The risks to children's well-being are accelerating because, in part, of an increasingly porous social safety net. Pediatricians are being asked to bear an ever-increasing burden for helping children and families address a myriad of issues, and they have become the providers of last resort. As the distance between what we should do and what we can do as clinicians widens, so too does our frustration and willingness to consider addressing yet one more issue. We often retreat to the comfortable world of otitis media and immunizations and shut out the loud cacophony of the outside world and its effects on our families. We need a new model of care, based on an ecological approach to child health consistent with Bright Futures,40 which provides child health supervision guidelines. To meet these needs, some settings may develop models in which skilled professionals can provide advocacy services, parental health, parental mental health, and child development services in the context of pediatric practice. Although most practices or clinic programs will not have the space or resources to include all of these services, the development and implementation of any one of them will enrich the care of children and families. Other services such as legal aid, family literacy, and mental health may be available in the community and could be colocated in the pediatric setting as outreach efforts on the part of these programs or linked in a manner that ensures accessibility. Similar enhancements to primary-care programs for special groups of children at risk, including those who are homeless, drug exposed, in foster care, and born to teen-age mothers, are being developed in many communities.
The cost of such services presents difficult obstacles. However, given the progressive growth of prepaid practices and competition among plans for patients, services such as those provided by a child development specialist might increase the attractiveness of the plan and allow recruitment of more families. Reducing cigarette smoking, preventing unwanted pregnancy, and reducing drug and alcohol use have potential cost-saving implications that will interest managed-care programs. On the other hand, health care plans may limit services if potential financial benefits are uncertain or acrue to another sector such as schools. For populations at risk, especially health-education collaboration of this type (whether funded and/or cofunded with funds from federal or state department of education budgets, Medicaid, managed-care contracts, tobacco tax revenues, and/or federal family planning funds) should be pursued.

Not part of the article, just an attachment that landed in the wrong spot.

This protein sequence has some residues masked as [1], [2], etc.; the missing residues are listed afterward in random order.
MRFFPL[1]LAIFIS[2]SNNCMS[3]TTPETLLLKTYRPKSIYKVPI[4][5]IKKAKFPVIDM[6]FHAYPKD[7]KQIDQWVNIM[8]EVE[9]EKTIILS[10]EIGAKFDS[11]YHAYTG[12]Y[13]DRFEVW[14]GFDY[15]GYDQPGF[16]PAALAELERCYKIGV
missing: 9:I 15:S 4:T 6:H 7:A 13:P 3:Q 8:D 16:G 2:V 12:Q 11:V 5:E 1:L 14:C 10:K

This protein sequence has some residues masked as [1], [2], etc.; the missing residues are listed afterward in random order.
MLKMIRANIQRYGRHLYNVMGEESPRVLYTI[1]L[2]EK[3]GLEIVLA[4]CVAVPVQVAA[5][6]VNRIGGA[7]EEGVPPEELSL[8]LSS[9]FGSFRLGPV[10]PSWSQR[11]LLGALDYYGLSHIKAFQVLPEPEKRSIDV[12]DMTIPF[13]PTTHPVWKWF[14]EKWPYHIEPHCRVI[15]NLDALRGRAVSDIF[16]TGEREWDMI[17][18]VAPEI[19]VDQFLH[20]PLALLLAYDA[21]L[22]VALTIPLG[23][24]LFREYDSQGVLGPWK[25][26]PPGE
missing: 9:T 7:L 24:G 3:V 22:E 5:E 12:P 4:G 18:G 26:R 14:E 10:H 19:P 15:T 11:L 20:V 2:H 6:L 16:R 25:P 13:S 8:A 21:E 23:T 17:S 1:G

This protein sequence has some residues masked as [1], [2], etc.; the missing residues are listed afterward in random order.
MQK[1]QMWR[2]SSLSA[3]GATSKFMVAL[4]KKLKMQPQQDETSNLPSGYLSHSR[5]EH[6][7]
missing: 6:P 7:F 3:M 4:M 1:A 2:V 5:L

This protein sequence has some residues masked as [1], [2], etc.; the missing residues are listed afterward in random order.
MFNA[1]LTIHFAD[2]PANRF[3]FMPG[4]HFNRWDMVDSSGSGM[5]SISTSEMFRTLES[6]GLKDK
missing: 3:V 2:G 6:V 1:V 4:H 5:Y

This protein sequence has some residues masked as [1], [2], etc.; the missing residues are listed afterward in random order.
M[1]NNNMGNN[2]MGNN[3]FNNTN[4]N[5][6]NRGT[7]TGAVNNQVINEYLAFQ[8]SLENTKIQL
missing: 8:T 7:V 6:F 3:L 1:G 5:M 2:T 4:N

Most of the services we have described are, in fact, already available in most communities and/or health plans. Without new net costs, it may be possible to reallocate some or all of these services to the pediatric primary-care setting in a single-site, one-stop-shopping model. Redeploying services to the pediatric primary-care setting may increase accessibility to these important preventive services and improve the health and well-being of children and their parents.
- Received June 15, 1994.
- Accepted August 26, 1994.
- Copyright © 1995 by the American Academy of Pediatrics